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7 Takeaways From Talladega Smashup

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So what did insights did we glean from Sunday’s Alabama 500 at Talladega Superspeedway besides the fact that restrictor-plate racing results in a ton of wrecked race cars?

Actually, a whole lot.

Here are seven things we learned in a wreck-filled Alabama Sunday afternoon:

Playoffs

Obviously, Brad Keselowski’s victory at the ginormous 2.66-mile Talladega oval locks him into Round 3 of the Monster Energy NASCAR Cup Series playoffs along with Martin Truex Jr., the winner one week earlier at Charlotte Motor Speedway.

That means next week’s race at Kansas Speedway will determine which six drivers will join Truex and Keselowski in Round 3 and which four will be eliminated. 

Ford power

After winning eight of the first 17 races of the season, Ford looked like it was in good shape to win its first NASCAR Cup Manufacturers’ Championship since 2002. But after Ricky Stenhouse Jr. won at Daytona in July, the Blue Oval Boys went on an 0-for-13 streak.

Fortunately for its diehard fans, the Ford squad had a much better showing at Talladega Superspeedway, where most all of its cars were fast. Brad Keselowski won in his Team Penske Ford and four of the top five finishers were Ford drivers. Not coincidentally, Fords have now won seven straight restrictor-plate races.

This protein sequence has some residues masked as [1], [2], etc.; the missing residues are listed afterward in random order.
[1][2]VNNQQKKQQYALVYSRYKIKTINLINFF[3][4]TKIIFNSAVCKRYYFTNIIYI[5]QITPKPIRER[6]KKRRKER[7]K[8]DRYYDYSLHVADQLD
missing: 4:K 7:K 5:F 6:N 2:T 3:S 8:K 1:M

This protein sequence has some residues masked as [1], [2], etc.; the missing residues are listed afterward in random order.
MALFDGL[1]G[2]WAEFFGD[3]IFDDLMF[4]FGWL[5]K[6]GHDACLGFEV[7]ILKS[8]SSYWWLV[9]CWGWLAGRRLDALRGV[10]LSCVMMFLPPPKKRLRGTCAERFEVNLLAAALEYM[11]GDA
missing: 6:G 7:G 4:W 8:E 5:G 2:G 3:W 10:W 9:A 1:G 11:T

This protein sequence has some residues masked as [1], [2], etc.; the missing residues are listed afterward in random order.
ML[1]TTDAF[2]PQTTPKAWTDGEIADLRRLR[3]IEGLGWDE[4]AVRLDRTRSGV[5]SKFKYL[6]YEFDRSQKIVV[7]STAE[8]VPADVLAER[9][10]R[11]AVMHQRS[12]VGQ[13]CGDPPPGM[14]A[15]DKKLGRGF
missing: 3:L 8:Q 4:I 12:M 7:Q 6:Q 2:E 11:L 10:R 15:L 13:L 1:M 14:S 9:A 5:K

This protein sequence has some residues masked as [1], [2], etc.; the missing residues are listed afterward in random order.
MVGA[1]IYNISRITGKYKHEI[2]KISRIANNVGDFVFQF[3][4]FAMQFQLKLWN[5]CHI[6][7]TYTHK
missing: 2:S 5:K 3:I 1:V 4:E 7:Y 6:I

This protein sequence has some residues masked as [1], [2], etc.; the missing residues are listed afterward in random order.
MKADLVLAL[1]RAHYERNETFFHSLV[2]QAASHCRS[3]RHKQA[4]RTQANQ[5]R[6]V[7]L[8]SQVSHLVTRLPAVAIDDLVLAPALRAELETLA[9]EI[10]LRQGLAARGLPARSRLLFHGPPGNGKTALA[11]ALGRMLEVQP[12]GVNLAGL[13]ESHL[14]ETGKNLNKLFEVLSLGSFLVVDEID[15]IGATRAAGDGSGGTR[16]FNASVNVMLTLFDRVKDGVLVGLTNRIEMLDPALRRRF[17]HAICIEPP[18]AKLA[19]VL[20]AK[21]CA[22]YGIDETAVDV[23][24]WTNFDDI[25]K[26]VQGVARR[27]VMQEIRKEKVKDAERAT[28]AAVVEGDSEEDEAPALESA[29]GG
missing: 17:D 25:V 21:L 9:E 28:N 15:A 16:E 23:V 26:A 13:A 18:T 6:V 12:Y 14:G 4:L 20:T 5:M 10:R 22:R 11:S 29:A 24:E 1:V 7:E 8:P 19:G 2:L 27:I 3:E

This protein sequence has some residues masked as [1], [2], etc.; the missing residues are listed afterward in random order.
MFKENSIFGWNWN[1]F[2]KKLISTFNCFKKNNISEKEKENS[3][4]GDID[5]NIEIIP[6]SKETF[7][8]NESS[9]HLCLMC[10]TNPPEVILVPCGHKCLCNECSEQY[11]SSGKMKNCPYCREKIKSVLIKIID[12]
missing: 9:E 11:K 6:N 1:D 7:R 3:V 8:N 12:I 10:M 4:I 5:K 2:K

Junior’s last stand

Dale Earnhardt Jr. came into his final Talladega race with huge expectations, especially after qualifying on the pole for the first time in his career here. And Sunday was the 17thanniversary of his father’s last win, which came right here in an epic late-race charge from 18th to the win in the final four laps.

Alas, there was no October miracle for Earnhardt, except maybe that he dodged the three big wrecks in the final 16 laps. Earnhardt finished a respectable seventh, happy to avoid the carnage.

“I would have loved to have won the race for all the fans that come out here,” said Earnhardt.  “I know a lot of folks came to see this race just for the fact that it was my last plate race and trust me, I wanted to win it for all those folks more than myself, but just couldn’t get it done.”

Champions in trouble

Chances are very, very good that at least one past Cup champion will be knocked out of the playoffs next weekend at Kansas. Seven-time champion Jimmie Johnson is currently eighth in points and in the final transfer spot. Johnson is 7 points ahead of 2015 champion Kyle Busch, who needs a big day in Kansas to advance. It is unlikely both drivers make Round 3.

New plate king?

With Dale Earnhardt Jr. retiring at the end of the season and Jeff Gordon already gone, Brad Keselowski might be about to take the title of best active restrictor-plate racer in the Cup series. Keselowski now has six victories at restrictor-plate tracks, including five at Talladega. Conspicuously absent from his resume is a Daytona 500 victory, but he’s got plenty of time to get one.

Survival of the fittest

Only 14 of 40 cars were still running at the end of the race, and just two playoff drivers finished in the top 10. They were race-winner Brad Keselowski and sixth-place Denny Hamlin.

Streaks broken

The Alabama 500 was the fifth of 10 playoff races and the first one not won by either Kyle Busch or Martin Truex Jr., both Toyota drivers. The last time a Chevrolet driver won was in the final race of the regular season, when Kyle Larson triumphed at Richmond Raceway.

Tom Jensen

Tom Jensen is a veteran motorsports journalist. He spent 13 years with FOXSports.com, where he was Digital Content Manager. Previously, he was executive editor of NASCAR Scene and managing editor of National Speed Sport News. Jensen served as the president of the National Motorsports Press Association and is the group’s former Writer of the Year.